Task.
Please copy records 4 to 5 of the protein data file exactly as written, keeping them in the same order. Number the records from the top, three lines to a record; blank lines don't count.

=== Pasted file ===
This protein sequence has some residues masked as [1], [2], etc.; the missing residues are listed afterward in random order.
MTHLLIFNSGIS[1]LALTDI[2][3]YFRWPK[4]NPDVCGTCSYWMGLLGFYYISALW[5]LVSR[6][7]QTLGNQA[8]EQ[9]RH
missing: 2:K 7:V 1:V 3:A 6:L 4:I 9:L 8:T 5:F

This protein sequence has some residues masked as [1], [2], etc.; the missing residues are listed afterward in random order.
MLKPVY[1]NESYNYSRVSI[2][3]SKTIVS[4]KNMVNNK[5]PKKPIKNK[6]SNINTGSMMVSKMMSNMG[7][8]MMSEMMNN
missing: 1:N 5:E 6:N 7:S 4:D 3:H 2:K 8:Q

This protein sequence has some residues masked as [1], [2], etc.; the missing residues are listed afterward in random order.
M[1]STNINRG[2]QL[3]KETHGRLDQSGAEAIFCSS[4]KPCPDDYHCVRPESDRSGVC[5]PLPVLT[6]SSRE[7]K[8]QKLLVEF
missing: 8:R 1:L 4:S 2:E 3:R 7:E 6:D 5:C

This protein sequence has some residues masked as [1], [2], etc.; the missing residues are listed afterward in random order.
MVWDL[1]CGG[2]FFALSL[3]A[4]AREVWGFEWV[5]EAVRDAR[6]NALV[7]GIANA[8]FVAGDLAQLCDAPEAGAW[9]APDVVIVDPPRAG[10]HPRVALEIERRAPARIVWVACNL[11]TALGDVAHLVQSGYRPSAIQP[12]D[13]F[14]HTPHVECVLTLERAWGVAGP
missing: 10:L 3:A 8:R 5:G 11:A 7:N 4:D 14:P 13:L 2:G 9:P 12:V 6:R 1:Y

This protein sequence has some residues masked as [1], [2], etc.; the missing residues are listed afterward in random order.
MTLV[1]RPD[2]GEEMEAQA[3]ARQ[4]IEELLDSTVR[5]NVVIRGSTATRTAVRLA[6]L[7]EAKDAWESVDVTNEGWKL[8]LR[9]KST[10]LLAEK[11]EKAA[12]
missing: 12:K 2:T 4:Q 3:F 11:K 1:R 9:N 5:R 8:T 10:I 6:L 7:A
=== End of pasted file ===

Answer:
This protein sequence has some residues masked as [1], [2], etc.; the missing residues are listed afterward in random order.
MVWDL[1]CGG[2]FFALSL[3]A[4]AREVWGFEWV[5]EAVRDAR[6]NALV[7]GIANA[8]FVAGDLAQLCDAPEAGAW[9]APDVVIVDPPRAG[10]HPRVALEIERRAPARIVWVACNL[11]TALGDVAHLVQSGYRPSAIQP[12]D[13]F[14]HTPHVECVLTLERAWGVAGP
missing: 10:L 3:A 8:R 5:G 11:A 7:N 4:D 14:P 13:L 2:G 9:P 12:V 6:R 1:Y

This protein sequence has some residues masked as [1], [2], etc.; the missing residues are listed afterward in random order.
MTLV[1]RPD[2]GEEMEAQA[3]ARQ[4]IEELLDSTVR[5]NVVIRGSTATRTAVRLA[6]L[7]EAKDAWESVDVTNEGWKL[8]LR[9]KST[10]LLAEK[11]EKAA[12]
missing: 12:K 2:T 4:Q 3:F 11:K 1:R 9:N 5:R 8:T 10:I 6:L 7:A